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Mining with Liquids

New minerals research at the South Australian Museum is set to change the face of the mining industry, with Head of Earth Sciences Professor Allan Pring and his team working on the concept of ‘liquid mining’.

“Imagine being able to get copper out of an ore body without having to dig any holes – that’s the holy grail that we are working towards,” says Professor Pring.

The disturbance that mining can cause to the natural environment is one of the most controversial aspects of the industry. The South Australian Museum team is working on a method to inject liquid into underground ore deposits and dissolve the minerals out of the ground, meaning very little natural disturbance at all. They are studying the precise chemical and physical conditions that help form valuable ore deposits, like those at South Australia’s Olympic Dam, 560km north of Adelaide. Around 180,000 tonnes of copper are produced from Olympic Dam each year.

“The processes that form huge ore bodies like Olympic dam, which is approximately 6 km long and 3 km wide, actually operate at the atomic or molecular scale,” says Professor Pring.

That’s why scientists at the South Australian Museum are also able to make copper in our laboratories, using high temperatures and pressure. However, their new approach is much more unique – they’re working to make minerals from water-based solutions.

“If we can form a mineral from an aqueous solution, then we will know the conditions needed for a mineral to become stable. We can then work out the reverse process needed to make the mineral unstable, and move,” says Professor Pring says.

This potential breakthrough would help mining companies extract the prized minerals from the ground. Specially-designed liquids could be injected into an ore deposit and then target a particular mineral, dissolving it out of the ore. The liquid could then be pumped up to the surface where the metal could be easily collected.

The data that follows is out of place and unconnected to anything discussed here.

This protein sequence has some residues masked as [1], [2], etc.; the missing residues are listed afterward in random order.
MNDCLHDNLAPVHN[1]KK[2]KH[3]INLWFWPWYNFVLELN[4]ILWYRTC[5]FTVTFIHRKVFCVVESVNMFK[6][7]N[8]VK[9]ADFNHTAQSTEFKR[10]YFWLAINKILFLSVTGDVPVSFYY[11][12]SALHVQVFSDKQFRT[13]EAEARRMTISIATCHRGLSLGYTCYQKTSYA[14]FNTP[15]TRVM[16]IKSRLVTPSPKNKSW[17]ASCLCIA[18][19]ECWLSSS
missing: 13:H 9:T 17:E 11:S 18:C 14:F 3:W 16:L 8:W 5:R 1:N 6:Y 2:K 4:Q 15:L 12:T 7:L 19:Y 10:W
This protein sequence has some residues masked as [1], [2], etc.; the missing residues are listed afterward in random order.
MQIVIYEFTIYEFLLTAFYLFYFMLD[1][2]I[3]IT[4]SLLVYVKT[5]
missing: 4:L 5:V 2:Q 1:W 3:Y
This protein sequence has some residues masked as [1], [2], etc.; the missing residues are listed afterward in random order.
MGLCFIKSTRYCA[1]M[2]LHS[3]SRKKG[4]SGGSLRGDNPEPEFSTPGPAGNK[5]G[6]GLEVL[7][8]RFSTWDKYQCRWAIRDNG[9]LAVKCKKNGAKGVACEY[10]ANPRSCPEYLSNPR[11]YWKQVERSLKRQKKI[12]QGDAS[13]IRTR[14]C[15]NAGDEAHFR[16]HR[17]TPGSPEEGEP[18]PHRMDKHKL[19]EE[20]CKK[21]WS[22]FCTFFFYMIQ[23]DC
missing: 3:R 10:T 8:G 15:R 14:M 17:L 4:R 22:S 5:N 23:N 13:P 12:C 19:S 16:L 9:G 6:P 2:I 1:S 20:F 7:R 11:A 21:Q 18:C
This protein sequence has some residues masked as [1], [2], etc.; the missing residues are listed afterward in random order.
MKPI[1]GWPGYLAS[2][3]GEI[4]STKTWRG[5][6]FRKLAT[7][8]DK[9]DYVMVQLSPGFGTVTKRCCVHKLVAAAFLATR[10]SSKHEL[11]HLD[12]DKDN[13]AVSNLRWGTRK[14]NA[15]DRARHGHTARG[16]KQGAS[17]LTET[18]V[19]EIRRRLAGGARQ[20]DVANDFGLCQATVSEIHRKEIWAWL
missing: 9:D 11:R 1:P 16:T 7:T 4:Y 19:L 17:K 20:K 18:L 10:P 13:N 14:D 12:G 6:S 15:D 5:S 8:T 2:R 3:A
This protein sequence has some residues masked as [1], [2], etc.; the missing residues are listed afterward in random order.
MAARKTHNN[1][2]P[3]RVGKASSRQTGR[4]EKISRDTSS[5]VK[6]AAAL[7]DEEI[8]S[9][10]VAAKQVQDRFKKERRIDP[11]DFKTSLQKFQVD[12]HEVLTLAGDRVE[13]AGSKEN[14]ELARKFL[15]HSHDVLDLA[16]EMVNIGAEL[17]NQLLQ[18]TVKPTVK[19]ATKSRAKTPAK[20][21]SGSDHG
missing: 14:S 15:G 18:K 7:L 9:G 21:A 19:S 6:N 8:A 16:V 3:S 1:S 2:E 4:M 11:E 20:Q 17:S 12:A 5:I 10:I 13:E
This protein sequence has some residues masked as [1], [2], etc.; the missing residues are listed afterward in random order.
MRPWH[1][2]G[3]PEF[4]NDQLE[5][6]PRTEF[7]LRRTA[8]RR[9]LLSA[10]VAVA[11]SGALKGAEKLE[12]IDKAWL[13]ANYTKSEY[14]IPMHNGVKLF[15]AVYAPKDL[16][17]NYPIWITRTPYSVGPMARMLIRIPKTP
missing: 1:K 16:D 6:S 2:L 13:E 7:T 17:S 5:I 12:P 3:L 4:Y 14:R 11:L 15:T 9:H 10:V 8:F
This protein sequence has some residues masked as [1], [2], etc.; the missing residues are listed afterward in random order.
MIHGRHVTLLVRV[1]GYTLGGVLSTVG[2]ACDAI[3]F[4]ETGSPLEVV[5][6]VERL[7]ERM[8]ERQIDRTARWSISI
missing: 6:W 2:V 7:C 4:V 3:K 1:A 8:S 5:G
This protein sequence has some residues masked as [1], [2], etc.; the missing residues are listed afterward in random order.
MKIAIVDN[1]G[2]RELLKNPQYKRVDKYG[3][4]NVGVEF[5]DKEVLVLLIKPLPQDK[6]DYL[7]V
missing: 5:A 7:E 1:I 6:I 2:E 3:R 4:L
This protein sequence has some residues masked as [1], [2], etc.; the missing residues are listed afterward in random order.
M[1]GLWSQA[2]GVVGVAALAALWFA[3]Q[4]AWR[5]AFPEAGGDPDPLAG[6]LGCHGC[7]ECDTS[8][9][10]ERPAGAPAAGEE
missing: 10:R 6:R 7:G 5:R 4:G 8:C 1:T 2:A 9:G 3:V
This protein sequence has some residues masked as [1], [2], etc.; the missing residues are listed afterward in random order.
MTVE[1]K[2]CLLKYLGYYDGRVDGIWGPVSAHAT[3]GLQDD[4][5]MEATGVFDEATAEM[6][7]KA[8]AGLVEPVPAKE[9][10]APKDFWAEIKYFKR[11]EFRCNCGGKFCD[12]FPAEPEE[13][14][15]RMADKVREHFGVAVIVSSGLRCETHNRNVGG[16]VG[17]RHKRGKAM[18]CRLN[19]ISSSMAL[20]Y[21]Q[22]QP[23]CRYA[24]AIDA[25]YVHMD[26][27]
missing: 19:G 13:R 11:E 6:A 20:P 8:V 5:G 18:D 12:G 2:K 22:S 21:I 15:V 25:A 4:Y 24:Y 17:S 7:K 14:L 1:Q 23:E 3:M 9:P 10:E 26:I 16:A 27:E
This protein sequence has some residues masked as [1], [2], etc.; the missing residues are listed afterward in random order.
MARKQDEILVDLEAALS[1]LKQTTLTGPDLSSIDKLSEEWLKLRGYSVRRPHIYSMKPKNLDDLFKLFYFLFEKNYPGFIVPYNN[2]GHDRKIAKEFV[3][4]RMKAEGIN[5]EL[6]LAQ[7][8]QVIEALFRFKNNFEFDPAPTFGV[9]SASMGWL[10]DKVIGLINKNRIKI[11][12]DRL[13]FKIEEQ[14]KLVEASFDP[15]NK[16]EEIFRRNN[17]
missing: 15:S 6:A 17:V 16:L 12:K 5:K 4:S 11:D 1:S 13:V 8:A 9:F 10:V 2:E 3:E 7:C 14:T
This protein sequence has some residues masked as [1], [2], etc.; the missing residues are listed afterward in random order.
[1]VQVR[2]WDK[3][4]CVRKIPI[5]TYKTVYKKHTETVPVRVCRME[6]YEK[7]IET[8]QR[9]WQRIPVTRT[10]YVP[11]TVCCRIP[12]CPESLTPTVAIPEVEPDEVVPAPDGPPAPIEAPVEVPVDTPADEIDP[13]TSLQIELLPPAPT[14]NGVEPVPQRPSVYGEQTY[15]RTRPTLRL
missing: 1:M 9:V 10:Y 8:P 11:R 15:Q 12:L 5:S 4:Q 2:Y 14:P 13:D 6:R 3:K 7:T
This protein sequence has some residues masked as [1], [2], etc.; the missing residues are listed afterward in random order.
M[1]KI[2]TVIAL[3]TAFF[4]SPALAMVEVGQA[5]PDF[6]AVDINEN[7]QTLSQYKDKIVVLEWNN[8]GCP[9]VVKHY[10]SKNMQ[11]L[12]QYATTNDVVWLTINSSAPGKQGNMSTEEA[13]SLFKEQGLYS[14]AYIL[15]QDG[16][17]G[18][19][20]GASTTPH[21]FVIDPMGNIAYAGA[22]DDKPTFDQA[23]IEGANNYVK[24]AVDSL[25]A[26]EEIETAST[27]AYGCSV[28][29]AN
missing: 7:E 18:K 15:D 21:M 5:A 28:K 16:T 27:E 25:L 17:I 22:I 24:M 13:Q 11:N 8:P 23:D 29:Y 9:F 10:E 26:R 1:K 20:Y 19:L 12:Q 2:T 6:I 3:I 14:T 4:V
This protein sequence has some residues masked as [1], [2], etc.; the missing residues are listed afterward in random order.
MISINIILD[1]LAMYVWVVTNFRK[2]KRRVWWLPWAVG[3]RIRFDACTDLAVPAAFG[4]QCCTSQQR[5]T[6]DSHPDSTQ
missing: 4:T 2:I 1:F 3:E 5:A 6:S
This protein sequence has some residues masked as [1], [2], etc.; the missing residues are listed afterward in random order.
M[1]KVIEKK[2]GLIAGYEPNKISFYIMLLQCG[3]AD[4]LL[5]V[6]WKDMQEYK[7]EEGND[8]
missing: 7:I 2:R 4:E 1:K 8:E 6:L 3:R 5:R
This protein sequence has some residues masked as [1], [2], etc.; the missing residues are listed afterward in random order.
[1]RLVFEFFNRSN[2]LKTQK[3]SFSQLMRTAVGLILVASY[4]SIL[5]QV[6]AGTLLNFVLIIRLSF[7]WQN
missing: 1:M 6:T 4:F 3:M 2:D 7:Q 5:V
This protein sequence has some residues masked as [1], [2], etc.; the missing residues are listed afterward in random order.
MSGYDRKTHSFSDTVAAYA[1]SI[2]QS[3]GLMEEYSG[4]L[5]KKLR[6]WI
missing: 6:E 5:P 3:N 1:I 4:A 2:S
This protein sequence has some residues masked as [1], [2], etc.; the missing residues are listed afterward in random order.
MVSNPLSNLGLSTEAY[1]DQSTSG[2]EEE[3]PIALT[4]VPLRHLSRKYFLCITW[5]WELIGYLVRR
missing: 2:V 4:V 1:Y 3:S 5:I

The mining industry is not the only sector to benefit from Professor Pring’s research: it could also improve efficiency in the geothermal and oil industries.

“If we can work out the right solution that will dissolve certain minerals, then we will effectively be able to open and close rocks,” Professor Pring says.

Once the right conditions for mineral formation have been identified in the laboratory, then this can be used with knowledge of local geology to better predict the distribution and grade of ores within the landscape. This will lead to better exploration outcomes as well as increasing the efficiency of mining, ore treatment and waste rock management.
Geothermal systems use hot rocks in the earth to heat water and the heat is harnessed to create energy or electricity. Water is pumped through minute cracks in the rocks, often at high pressures. The ability to open and close rocks using liquid solutions would help to increase the capacity and efficiency of geothermal energy systems.

This process would also improve oil extraction rates. At the moment only about 50% of the oil in reservoirs can be extracted. The remaining oil is often trapped within small pores in rocks and cannot be pumped out. If the pores within the rock could be broken open by a tailor-made liquid, then the remaining oil would also become available.

“It’s like a giant jigsaw puzzle. We’re working in one area and we can see how our work will impact on many other areas,” Professor Pring says.

New mineral species are now discovered at a rapid pace, around 50–100 each year, as analytical techniques have improved. Professor Pring’s group describes about six new minerals a year with colleagues, as part of the research within the MM&S group at the Museum.

South Australian Museum